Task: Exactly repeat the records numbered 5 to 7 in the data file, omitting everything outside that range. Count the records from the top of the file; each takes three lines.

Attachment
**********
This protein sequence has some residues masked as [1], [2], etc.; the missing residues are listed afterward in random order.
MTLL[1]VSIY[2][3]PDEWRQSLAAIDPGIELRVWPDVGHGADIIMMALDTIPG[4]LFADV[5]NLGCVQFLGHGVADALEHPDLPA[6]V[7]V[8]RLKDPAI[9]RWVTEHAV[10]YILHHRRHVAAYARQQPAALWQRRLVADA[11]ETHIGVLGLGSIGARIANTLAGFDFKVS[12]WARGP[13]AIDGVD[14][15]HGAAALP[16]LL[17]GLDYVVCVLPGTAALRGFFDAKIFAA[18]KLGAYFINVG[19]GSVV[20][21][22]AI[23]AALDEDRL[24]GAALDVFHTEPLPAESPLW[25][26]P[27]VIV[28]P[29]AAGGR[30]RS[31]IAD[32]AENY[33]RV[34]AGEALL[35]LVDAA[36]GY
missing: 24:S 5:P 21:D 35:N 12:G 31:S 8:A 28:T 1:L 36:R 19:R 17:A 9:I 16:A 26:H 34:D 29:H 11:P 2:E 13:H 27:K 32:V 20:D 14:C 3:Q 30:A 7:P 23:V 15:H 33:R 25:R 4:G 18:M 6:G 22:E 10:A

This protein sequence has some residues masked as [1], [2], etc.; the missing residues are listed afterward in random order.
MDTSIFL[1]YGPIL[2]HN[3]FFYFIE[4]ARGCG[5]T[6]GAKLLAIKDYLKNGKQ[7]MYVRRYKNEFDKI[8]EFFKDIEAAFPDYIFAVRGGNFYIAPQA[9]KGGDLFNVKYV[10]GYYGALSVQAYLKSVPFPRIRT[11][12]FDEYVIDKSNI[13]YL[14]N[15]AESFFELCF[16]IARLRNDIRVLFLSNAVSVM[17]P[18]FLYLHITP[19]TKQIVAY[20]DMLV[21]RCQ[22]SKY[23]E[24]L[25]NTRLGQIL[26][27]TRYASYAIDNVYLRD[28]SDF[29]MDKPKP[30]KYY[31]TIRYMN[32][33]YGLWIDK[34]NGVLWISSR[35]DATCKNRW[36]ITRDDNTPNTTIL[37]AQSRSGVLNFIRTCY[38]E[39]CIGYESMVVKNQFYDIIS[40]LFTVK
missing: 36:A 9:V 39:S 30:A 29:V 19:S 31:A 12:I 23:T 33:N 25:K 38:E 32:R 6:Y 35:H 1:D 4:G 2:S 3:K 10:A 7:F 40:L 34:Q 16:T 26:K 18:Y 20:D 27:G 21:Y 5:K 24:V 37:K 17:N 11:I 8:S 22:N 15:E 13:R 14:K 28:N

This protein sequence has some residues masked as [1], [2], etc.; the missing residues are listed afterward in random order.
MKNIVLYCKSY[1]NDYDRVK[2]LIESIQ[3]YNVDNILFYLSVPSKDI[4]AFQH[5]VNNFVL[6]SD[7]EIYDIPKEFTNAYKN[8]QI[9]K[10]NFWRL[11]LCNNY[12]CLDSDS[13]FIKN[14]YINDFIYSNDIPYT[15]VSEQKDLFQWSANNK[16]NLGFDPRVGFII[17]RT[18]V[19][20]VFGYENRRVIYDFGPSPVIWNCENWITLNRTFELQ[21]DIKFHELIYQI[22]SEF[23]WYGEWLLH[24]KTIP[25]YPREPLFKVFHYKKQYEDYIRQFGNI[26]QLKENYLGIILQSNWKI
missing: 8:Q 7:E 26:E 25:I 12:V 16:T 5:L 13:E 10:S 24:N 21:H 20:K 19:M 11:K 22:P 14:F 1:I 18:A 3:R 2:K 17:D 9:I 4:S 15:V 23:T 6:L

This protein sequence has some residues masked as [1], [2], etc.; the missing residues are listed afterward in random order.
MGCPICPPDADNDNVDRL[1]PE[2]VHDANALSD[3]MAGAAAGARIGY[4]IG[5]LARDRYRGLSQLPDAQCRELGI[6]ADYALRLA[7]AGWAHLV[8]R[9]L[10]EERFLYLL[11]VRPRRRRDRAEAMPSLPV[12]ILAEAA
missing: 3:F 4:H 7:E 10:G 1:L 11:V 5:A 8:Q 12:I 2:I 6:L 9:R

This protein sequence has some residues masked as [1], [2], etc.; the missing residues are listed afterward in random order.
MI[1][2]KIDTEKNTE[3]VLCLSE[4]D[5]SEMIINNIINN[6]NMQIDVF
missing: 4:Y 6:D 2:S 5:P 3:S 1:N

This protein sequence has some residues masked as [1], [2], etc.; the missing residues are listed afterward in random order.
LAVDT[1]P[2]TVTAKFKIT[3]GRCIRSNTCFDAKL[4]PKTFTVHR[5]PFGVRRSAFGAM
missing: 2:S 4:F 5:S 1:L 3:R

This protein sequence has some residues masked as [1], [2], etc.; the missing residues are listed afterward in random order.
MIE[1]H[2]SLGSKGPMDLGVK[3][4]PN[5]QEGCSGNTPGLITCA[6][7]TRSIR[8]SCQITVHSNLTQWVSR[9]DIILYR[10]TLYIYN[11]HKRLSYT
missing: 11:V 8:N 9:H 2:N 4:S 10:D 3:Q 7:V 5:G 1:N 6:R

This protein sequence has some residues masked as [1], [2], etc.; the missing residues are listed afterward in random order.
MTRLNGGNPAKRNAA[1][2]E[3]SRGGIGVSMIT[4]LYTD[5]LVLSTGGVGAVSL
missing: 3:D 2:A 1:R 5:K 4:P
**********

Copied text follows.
This protein sequence has some residues masked as [1], [2], etc.; the missing residues are listed afterward in random order.
MI[1][2]KIDTEKNTE[3]VLCLSE[4]D[5]SEMIINNIINN[6]NMQIDVF
missing: 4:Y 6:D 2:S 5:P 3:S 1:N

This protein sequence has some residues masked as [1], [2], etc.; the missing residues are listed afterward in random order.
LAVDT[1]P[2]TVTAKFKIT[3]GRCIRSNTCFDAKL[4]PKTFTVHR[5]PFGVRRSAFGAM
missing: 2:S 4:F 5:S 1:L 3:R

This protein sequence has some residues masked as [1], [2], etc.; the missing residues are listed afterward in random order.
MIE[1]H[2]SLGSKGPMDLGVK[3][4]PN[5]QEGCSGNTPGLITCA[6][7]TRSIR[8]SCQITVHSNLTQWVSR[9]DIILYR[10]TLYIYN[11]HKRLSYT
missing: 11:V 8:N 9:H 2:N 4:S 10:D 3:Q 7:V 5:G 1:N 6:R